2015 GSA Annual Meeting in Baltimore, Maryland, USA (1-4 November 2015)

Paper No. 314-6
Presentation Time: 9:00 AM-6:30 PM


BOOTE, Susannah and KNAPP, James H., Earth and Ocean Sciences, University of South Carolina, 701 Sumter Street, Columbia, SC 29208, sboote@geol.sc.edu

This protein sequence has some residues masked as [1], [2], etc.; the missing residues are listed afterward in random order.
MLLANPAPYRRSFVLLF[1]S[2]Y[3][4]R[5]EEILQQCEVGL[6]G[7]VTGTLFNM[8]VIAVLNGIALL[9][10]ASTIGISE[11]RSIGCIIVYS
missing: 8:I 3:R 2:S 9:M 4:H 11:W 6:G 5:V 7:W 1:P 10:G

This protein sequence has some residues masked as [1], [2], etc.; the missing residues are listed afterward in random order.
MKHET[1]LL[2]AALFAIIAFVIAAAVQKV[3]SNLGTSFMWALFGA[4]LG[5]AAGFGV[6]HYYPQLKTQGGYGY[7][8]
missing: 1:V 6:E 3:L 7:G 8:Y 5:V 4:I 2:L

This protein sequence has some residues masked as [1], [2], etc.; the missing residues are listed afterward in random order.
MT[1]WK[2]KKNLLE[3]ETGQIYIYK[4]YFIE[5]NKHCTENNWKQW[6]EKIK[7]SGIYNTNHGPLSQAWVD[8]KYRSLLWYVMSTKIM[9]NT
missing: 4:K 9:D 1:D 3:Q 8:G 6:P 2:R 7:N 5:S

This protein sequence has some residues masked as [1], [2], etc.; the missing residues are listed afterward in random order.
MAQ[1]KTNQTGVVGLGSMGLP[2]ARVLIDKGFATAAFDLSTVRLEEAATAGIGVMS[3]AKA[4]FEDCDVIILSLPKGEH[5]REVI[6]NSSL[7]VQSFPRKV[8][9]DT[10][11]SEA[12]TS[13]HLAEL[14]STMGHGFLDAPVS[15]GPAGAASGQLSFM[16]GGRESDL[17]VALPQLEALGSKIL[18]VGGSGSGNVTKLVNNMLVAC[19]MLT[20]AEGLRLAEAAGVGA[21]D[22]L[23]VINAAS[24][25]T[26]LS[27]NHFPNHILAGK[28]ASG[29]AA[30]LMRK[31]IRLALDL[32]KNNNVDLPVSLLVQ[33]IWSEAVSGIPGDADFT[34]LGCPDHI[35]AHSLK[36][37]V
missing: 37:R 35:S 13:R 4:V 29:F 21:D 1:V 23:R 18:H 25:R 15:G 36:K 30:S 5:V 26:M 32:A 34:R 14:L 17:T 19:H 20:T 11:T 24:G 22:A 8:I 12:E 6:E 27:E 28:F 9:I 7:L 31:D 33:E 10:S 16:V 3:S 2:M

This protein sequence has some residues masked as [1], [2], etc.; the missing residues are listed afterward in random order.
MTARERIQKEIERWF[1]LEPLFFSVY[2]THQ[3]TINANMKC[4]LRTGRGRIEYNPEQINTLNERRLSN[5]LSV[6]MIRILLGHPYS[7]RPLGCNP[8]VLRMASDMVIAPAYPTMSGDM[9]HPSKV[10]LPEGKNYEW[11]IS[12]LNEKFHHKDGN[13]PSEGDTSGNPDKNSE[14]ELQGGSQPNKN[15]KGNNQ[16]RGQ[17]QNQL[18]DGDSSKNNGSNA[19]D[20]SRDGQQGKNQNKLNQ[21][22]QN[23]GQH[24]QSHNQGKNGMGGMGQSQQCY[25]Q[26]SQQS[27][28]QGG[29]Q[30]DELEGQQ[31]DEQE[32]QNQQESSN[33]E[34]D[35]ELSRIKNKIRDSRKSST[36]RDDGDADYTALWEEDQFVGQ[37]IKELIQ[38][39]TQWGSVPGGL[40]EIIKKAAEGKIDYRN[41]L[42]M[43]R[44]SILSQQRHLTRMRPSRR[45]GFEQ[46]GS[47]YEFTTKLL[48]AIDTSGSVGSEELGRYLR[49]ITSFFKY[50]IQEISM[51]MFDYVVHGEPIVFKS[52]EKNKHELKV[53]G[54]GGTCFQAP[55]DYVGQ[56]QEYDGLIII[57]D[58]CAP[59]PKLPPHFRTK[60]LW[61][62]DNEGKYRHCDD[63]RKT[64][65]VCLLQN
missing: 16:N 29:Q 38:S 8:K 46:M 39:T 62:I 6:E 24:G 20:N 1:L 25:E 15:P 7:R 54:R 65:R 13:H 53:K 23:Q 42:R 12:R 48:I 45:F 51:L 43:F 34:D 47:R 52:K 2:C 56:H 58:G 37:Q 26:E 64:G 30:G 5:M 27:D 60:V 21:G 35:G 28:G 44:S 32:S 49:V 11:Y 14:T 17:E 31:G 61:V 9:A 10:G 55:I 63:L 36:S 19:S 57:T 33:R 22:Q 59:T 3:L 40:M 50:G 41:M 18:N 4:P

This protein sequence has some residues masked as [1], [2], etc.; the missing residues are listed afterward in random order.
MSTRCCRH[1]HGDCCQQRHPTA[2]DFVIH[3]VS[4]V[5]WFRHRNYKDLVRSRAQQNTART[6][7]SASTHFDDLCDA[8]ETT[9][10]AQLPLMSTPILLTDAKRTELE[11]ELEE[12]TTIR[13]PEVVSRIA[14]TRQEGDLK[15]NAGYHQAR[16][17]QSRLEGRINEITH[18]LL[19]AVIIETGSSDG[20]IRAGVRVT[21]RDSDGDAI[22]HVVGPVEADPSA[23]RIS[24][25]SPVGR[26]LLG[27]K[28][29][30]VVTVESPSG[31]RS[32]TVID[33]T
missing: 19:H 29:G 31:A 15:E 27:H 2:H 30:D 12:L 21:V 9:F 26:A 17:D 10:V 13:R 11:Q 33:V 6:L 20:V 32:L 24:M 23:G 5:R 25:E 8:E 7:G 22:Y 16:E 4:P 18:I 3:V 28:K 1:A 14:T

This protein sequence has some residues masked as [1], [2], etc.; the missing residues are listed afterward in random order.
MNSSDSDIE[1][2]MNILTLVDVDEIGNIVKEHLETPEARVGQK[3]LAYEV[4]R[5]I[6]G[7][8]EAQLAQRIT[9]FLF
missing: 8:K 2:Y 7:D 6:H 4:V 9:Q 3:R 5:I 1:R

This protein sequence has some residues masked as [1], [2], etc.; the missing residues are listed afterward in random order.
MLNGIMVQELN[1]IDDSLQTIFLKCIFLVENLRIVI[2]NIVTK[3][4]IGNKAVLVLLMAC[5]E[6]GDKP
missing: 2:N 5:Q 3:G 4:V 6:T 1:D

Re-analysis of legacy 2D seismic reflection and well data from the offshore of the southeastern United States reveals a previously unmapped lower Paleozoic sedimentary section identified in two deep offshore wells. Paleozoic strata have been known onshore in Florida since the 1930’s, and were subsequently identified to be part of the exotic Suwannee terrane. The COST GE-1 and Transco 1005-1 wells drilled in the late 1970’s on the Georgia continental shelf both encountered Paleozoic strata in the lower sections of the wells, but have not previously been rigorously integrated with the Paleozoic strata onshore. The Paleozoic platform sequence in offshore seismic sections is identified as a package of low-frequency, subhorizontal reflectors which are clearly discordant with the overlying stratigraphy above the post rift unconformity (PRU). The inferred base of the Paleozoic sequence is marked by the downward diminution of parallel seismic reflectors, as well as a change in seismic velocities observed in offshore seicmic refraction surveys. These observations suggest a stratigraphic thickness for the Paleozoic sequence of 3-5 km. The Transco 1005-1 well encountered strata of Ordovician to Silurian age beneath the PRU, based on palynological data, whereas the COST GE-1 well reportedly penetrated strata as young as Devonian in age at a similar structural level. Provisionally, these relations imply the presence of either differential erosion or structural relief imparted to the Paleozoic section prior to deposition of the overlying passive margin sequence. Recognition of these strata offshore, and correlation with similar strata onshore, implies that the Suwannee terrane continues across the continental shelf of Florida and Georgia, at least to the western edge of the Blake Plateau Basin. Preliminary analysis of seismic reflection and refraction data across the Blake Plateau Basin proper suggests that these strata and their underlying basement may continue to the base of the continental slope.